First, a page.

Sunday, September 26, 2010

Top 20 Urban Planning Successes of All Time

Via Public Servant Blog

Planning a great yet functional urban area takes innovation as well as knowledge. The following top 20 urban planning successes of all time range from the Taos Pueblo to the current functionality presented by Camden Town, London. In between, you’ll discover plenty of examples of urban planning that stood the test of time or that successfully remedied the ravages of time.
Granville Island, Vancouver, source: Google Maps
  1. Amsterdam, Netherlands: The capital and largest city in the Netherlands, Amsterdam has flourished from the 14th century. In the early 17th century, a comprehensive plan was developed that was based on four concentric half-circles of canals with their ends emerging at the IJ bay. Today, with little expansion, only 20 percent of trips around the city are in a car. Amsterdam is one of the most bicycle-friendly large cities in the world.
  2. Billerica Garden Suburb, Massachusetts: Incorporated in 1914, Billerica offered the country’s first garden suburb designed specifically for workers. Modeled after Ebenezer Howard’s English garden city designs, Billerica combined a limited dividend corporation with co-partnership. Workers would own their homes by purchasing shares. The result was the construction of 70 new homes between 1914 and 1917.
  3. Granville Island, Vancouver:    Read more

Friday, September 24, 2010

Sustainable Transport Ideas: Cycling in Amsterdam

Via Planning Pool blog

Amsterdam is one of the most frequently-cited examples of a cycle-friendly city, and I recently had the opportunity to experience it from the perspective of the cyclist, the pedestrian, the automobile passenger, and the transit user. I was not disappointed by the transport network from any perspective, and was most impressed by the infrastructure that allows cycling to be a dominant form of transport in the city. Cyclists are accommodated by a vast network of well-connected bicycle lanes, traffic-calmed streets, and plentiful bicycle parking (though still not enough).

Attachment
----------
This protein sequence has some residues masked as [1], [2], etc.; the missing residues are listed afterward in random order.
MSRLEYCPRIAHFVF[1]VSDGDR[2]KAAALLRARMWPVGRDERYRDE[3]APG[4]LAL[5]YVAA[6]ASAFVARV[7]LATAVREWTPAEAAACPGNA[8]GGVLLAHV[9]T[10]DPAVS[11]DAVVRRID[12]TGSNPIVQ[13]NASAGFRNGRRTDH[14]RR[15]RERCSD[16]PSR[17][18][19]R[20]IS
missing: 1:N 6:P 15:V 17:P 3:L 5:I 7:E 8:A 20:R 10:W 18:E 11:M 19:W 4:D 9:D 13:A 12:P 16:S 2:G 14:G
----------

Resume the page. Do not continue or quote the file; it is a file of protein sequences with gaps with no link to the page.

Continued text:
Amsterdam’s canal streets are, for the most part, traffic calmed to allow cyclists easy passage without dedicated cycle lanes. Cycle lanes on other streets are wide enough for two bicycles side by side, but only for those who can steer – I had to improve quickly!  Major streets include a priority position for cyclists to help keep them moving safely ahead in traffic.

The Great American Streetcar Myth

by Stephen Smith

Among liberals in the planning profession today, the story of the Great American Streetcar Conspiracy is widely known. There are more nuanced variants, but it goes something like this: Streetcars were once plentiful and efficient, but then along came a bunch of car and oil companies like General Motors and Standard Oil, and they bought up all the streetcar companies, tore out their tracks and replaced the routes with buses, and ultimately set America on its present path to motorized suburban hell. Although the story dates back to a 1950 court conviction and was retold by academics and government employees throughout the ’60s and ’70s, the theory leapt into the public consciousness in 1988 with both a 60 Minutes piece and a fictionalized account in the movie Who Framed Roger Rabbit?. Even today it resonates with liberals – The Atlantic casually mentions it as the reason America abandoned mass transit, The Nation wrote a whole article about it a few years ago, Fast Food Nation discusses it, and in the last week I’ve seen two references to the theory in the planning blogosphere.
Though the story has embedded itself in the liberal worldview, it has little basis in reality. A cursory look at transportation history shows that motorization was already well underway by the time National City Lines – the holding company backed by GM, Firestone Tire, and Standard Oil, among others – started buying up transit companies in 1938.